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Can your marketers tell a test from a product?

Depending on what kind of business you are in, this could seem like a stupid question. If you sell consumer packaged goods, clearly you can tell the difference between the research department taste testing a new kind of cookie with 100 people and actually mass producing them to ship to every store in the free world. Manufacturing businesses are like that–there is a clear distinction between a test and a product. But not every business is like that, which I learned along the way in my 30 years of working for IBM.

Now IBM does its share of manufacturing, so it wasn’t always tough. A prototype for a new chip or a new computer server is easily distinguishable from the real thing. No marketer would ever try to sell those. First off, they know that we only have a couple of them on hand, and secondly, they usually don’t look all that good. They are designed mostly to prove that they work. You show them to customers to get a reaction, not a sale. That’s the real difference between a test and a product. If the reaction is positive, then it might make sense to manufacture the product.

But the distinctions between a test and a product aren’t so clear in other businesses–even other IBM businesses. I remember the first time that I participated in a consulting engagement, back in the 1980s. IBM was new to consulting and we didn’t know what we were doing. (It’s one of the great strengths of IBM that it tries things and keeps working until it gets them right, because now consulting is one of its most profitable businesses.)
We were working with a company that is a household name. We had this great idea of how to revolutionize the way it used technical documentation for its products so that every dealer could have the information available online rather than on paper. (OK, OK, I am old, but this was revolutionary 25 years ago.)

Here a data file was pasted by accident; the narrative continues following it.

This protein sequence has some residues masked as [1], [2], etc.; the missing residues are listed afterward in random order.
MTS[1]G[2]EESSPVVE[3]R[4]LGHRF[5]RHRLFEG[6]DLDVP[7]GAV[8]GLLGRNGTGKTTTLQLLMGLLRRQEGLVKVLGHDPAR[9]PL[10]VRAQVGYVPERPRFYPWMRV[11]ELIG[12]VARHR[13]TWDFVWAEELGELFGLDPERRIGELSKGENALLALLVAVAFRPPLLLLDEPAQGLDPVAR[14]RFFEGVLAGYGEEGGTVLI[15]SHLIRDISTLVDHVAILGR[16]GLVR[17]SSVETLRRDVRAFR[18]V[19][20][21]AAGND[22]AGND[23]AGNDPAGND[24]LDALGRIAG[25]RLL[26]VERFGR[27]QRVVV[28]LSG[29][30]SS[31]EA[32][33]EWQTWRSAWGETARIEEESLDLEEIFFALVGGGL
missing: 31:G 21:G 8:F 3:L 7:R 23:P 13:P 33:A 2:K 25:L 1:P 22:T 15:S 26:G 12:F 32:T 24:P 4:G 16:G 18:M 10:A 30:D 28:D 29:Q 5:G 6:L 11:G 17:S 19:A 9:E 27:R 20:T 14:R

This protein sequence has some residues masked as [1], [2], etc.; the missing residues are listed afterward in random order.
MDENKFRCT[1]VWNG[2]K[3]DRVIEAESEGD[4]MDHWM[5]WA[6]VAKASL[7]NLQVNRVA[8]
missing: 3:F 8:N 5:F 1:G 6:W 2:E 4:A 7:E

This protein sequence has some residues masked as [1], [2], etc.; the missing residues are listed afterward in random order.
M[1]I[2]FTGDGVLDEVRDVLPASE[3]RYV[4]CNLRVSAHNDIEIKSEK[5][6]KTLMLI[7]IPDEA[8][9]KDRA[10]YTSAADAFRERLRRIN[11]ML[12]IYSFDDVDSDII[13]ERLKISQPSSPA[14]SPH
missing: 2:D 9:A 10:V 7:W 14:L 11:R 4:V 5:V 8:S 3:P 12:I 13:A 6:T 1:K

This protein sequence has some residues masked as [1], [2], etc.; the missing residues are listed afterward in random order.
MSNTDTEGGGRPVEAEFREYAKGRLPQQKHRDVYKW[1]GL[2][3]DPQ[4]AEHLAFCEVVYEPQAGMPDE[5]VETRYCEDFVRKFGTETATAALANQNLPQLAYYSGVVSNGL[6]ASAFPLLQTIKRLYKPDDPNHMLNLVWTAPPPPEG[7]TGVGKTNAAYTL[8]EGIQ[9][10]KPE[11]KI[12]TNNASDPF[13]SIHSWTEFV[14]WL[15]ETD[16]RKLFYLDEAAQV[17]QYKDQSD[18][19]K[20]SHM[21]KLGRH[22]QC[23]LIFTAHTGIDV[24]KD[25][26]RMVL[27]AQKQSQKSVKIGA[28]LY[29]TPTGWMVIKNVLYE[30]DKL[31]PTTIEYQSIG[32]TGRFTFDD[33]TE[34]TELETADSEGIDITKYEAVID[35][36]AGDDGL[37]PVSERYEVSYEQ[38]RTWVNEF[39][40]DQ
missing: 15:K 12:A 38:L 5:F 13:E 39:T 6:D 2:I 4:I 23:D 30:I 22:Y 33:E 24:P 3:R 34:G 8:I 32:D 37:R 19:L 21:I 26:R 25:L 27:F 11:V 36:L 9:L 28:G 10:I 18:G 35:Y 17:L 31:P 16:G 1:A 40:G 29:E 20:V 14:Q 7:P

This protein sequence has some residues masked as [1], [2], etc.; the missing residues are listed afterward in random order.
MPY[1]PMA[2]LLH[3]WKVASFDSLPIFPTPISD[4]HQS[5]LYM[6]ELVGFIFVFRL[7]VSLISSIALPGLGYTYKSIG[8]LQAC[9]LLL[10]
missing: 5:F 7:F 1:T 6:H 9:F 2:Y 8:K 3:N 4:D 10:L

We decided the best way to do the job was to work with a dealer and show how valuable this was. We trained the owner and his employees and they loved the system, marveling at how much of an improvement it was, and it cost less, too! Nirvana, right?

Not exactly.

This name-brand company now wanted us to roll this out to all 2000 dealers in 100 countries. Now. We didn’t have the slightest idea how to do that. There were just a few of us that understood the system. We had tested it but we didn’t know how to manufacture it, because none if us had been trained to package consulting engagements into repeatable processes. We were just subject-matter experts with a great idea. We needed a miracle to succeed at a 2000-dealer project. Maybe cloning.

I re-learned this lesson (I’m slow) a few years later when an IBM executive came to me with what we both thought was a brilliant idea for a software product. He knew exactly the customer who would want it, too. So he told me to take a few weeks to build it so he could show it to the customer. I told him that there’s no way to build a complete functioning product on my own in a couple of weeks, but that I could definitely put together a demonstration that would show everyone what the product can do.

Sure, he said, waving away these pesky details. So, I put together the demo. It was quite impressive, even to the point of having simulated data that changed when you pressed the right buttons. It wowed the customer. They were sold. They wanted one now. Yeah, now. But we didn’t have any–this was just a demo.